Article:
Guide to AIM
The following is
a compilation of the basics and pieces of advice that have been floating
around for online GMs, players,
and coordinators. Thanks to everyone who contributed
to and reviewed the document!
Please send comments
to firstname.lastname@example.org .
Last updated 09/02/2010.
A detailed update
history can be found below.
Table of Contents
AIM: Go to www.aim.com to download AIM
and get installation instructions.
a screen name: Go to www.aim.com and follow
the directions, or click on "new screen name" on the AIM setup screen.
an AIM chat room: To form an AIM chat room, click on either your name in
your buddy list (yes, I recommend putting yourself in your buddy list for
just this reason) or the name of someone you wish to invite. Then, click
on People -> Send Chat Invitation. A window will pop up with three input
fields: screen names to invite, invitation message, and chat room name.
Modify any of those as appropriate, then click "Send".
can right click on a name and click on Send Chat Invitation, or click on
a screen name and hit alt-c in order to get the pop-up window.
an AIM chat room: You need to know the room name (usually supplied by the GM or con organizer), and invite yourself to the room. This process is identical to that for creating
a room, except that you must specify the room name you received from the GM,
instead of defining one.
logs: One nice thing about online games is that you can keep a record of
them via logs. To save a transcript of the session (and this works for
any AIM session, not just chat rooms), click on File -> Save and specify
the location and file name.
a screen name just for GMing - then *don't* give it out! Make it clear
to those who do know it that you won't reply to IMs during a game, unless
they're really important.
You'll need to save
a copy of the game log.
Start *now* and give
the file a name that reminds you of what you're running. Concatenating
the module name and date usually gives you a unique and findable file name.
Save the log periodically
during the game session.
Keep as much of the
action as possible in the main chatroom, not in individual IMs. This accomplishes
It keeps your distractions
as a GM to a minimum.
It keeps players involved
and aware, even if their PCs aren't.
It shows that the game
is moving along, and you are paying attention or doing something. A GM
who goes "offline" from the main window is perceived to be "gone" even
if he's furiously typing somewhere else.
It keeps the resources
used by your machine down, and makes for faster processing of individual
If you must do something
in IM, tell the players. A message like "dealing with an individual action
in IM" really helps. So does checking back with the main window periodically;
sometimes a player will post a question there you can answer quickly, and
let them have more "think time" while you're off.
When the party splits
or you're dealing with individual actions, make it clear who has the spotlight
- then switch that spotlight at reasonable intervals.
- Keep the game moving.
This is really important in online games, where the players can't see that
you're doing something.
For boxed text, use
the signals bt (or <bt>) for the start of boxed
text, and /bt (or </bt>)for
If you have a text version
of the module from which you can cut 'n' paste, 3-4 lines or 2 sentences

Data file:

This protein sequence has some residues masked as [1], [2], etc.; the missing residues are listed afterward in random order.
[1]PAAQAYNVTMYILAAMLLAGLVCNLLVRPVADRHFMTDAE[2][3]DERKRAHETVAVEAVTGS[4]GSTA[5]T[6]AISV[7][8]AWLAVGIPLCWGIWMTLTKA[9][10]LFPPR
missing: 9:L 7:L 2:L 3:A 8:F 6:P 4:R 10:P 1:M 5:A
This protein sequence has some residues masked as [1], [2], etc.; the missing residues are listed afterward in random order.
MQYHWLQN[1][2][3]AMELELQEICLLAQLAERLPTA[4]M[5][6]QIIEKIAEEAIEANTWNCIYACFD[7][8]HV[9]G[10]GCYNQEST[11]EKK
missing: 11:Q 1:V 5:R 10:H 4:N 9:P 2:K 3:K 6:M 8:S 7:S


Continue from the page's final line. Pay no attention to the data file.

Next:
appears to be a good rule-of-thumb for how much AIM can handle.
AOL(R) Instant Messenger(TM)
is the platform of choice for simple setup with no hosting required, and games are run using AIM chatrooms. Download
AIM if you do not have it, and sign
up there for your screen name. Most people who play regularly online
tend to have more than one screen name - one for their "normal" AIM traffic,
and one for each PC.
People usually each
pick a different text color to make them easier to tell apart.
And my PC changes color,
her text sometimes does too.
Sometimes they pick
a new screen name for their PC, too, but it's not necessary.
The usual drill is:
Actions in between double
colons, like ::I
go up the stairs, being very sneaky.::
OOC and game mechanic
stuff is usually in double parens, like: ((BRB
-- gotta pay the pizza boy)) or
((using Sense Motive))
Anything else is dialog,
so: ::Sneak up on Vader:: Boo! ((Force
Defense: rolling now))
And to roll dice, we
(10:14:31 PM): LF Juliana rolled 1 20-sided die: 18
(10:15:12 PM): RilStendan rolled 1 100-sided die:
- Yes, you can do various
numbers and types of dice.
(10:14:31 PM): LF Juliana rolled 3 8-sided die: 8
the command //rolls-dice1-sides20
and the command //roll-dice1-sides20
are equivalent (one has "roll" with an "s" and one without); AIM accepts
- Now say you have +7
Listen, and she asks for a Listen roll.
(10:16:55 PM): LF Da'Iana rolled 1 20-sided die: 16
- ((Listen 23))
- You, too, can help the
game run smoothly and on time. Here are just a few hints for doing so:
- When a GM declares boxed
text (often by using the signals bt and /bt), let him finish
it before saying anything, unless an action is required. Certainly avoid
IC or OOC chatter unrelated to the boxed text.
- Try to avoid IM'ing
your GM unless it's really essential that you do so. Moving the GM's focus
out of the main window makes the game flow less smoothly as the GM fields
- Keep a copy of the die-bot
command on your Clipboard or in a side file so you can paste it easily.
You may also find it handy to set up some of the commands you most commonly
- Make sure your Info
or description includes the basics - gender, race/species/ethnicity, and
approximate age. Judges: note that information and remember it.
There are few things more frustrating than playing a burly, bald guy for
three hours, and then having an NPC call you "Lady." ("So THAT's why the
guards were patting me down so thoroughly. I thought they just
suspected me of smuggling.")
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New material copyright Maryrita Steinhour, 2007,2010 with thanks to all contributors!